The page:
Tuesday, June 22, 2004


So we’re approaching the one year mark of my adventurers in Tae Kwon Do. My 8 year old son and I take the classes (which I refer to as ‘Stretch, Sweat & Ache’), and so far I’ve kept up with him (but just barely). We’re presently ranked as ‘Yellow belt with green stripe’, which I am told in some Karate schools is called an Orange belt. He takes the first class, which is almost exclusively the 10 and under set. Officially, any child who attains a red belt is invited to participate in the later class, but most of the high-belt kids stay in the junior class, and that makes sense. My class is a mixture of 12 year old black belts down to 30 year old white belt (a newbie).

Rarely a week goes by that I am not, in some way, placed into a position I would otherwise never imagine being. Case in point: last night.

We had a small group, 8 students. After the routine 30 minutes of calisthenics, we stepped to the outside of the ring. The high-belt in our class, a 13 year old, 2nd degree black belt, was alone in the ring. The next-highest belt steps into the ring with her. At the command of Sa Ba Nim (the Master Instructor), the sparring begins. The next ranking student also enters the ring, but stays to the side of the action. After 15 seconds, the command is given and the first fighter falls away from the high-belt, the second fighter immediately begins sparring the 13 year old.

This is repeated for each of the remaining 5 students. After which time, the 13 year old goes to the end of the line, and the process is repeated again. This is some of the most intense sparring I’ve experienced in the one year I have been involved in TKD, obviously for the person consistently in the ring. The purpose of any classroom sparring event is to allow lower belts to spar with higher belts. I hold a ‘yellow belt with green stripe’, as does my son (in some schools, this is an orange belt).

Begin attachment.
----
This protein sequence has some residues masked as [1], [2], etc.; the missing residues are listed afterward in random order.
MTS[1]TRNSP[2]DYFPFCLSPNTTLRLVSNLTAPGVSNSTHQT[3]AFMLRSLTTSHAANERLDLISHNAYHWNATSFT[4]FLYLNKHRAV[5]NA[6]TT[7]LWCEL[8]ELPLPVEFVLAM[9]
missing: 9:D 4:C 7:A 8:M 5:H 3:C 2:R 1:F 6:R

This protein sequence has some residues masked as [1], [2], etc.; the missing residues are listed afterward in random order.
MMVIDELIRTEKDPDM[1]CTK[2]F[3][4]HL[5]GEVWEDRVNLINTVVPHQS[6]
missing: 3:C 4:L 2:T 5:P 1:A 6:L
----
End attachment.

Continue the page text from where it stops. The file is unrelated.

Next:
During my turn as the lone person, I fared pretty well until the 4th or 5th contestant entered the ring. By that time, I am winded, and even if the person I am sparring is of a lower belt, I have trouble putting up a credible defense.

10 minutes earlier, however, I was sparring against another female, this time about 16 years old. In these matches the sparring is quick and frantic, in that we have such a concise time limit before the next contestant. And for the person in the center of the ring, things get chaotic. We have certain rules that must be followed in sparring, not the least of which is equipment. Helmet, mouth guard, shin protectors, and chest protector are bare minimum. Many opt for hand and foot pads as well, and for all males an athletic supporter and sport cup. Being the cheap person I am, I naturally get by on the minimum.

During the match I am holding my own fairly well with the green belt (higher-belt) until I pivoted to throw a round-house kick while she was pivoting to throw an angle kick. Hers was delivered straight on the mark, directly in the athletic supporter.

Friends, it is amazing this Blog did not collapse altogether. For the next 5 or 6 seconds (it may have been an hour for all I knew) I continued to deliver kicks and punches and defend myself from same until the call to the next competitor was made.

I then peeled off to outside of the ring. It was then that I collapsed. In my life I have taken shots below the belt a dozen or so times, but never had I experienced a shot to a sport cup, and let me just say: I am hard-pressed to say it helped much at all!

Today I am still a little bruised in the region, but none the worse for wear. And to think: I pay for this fun!

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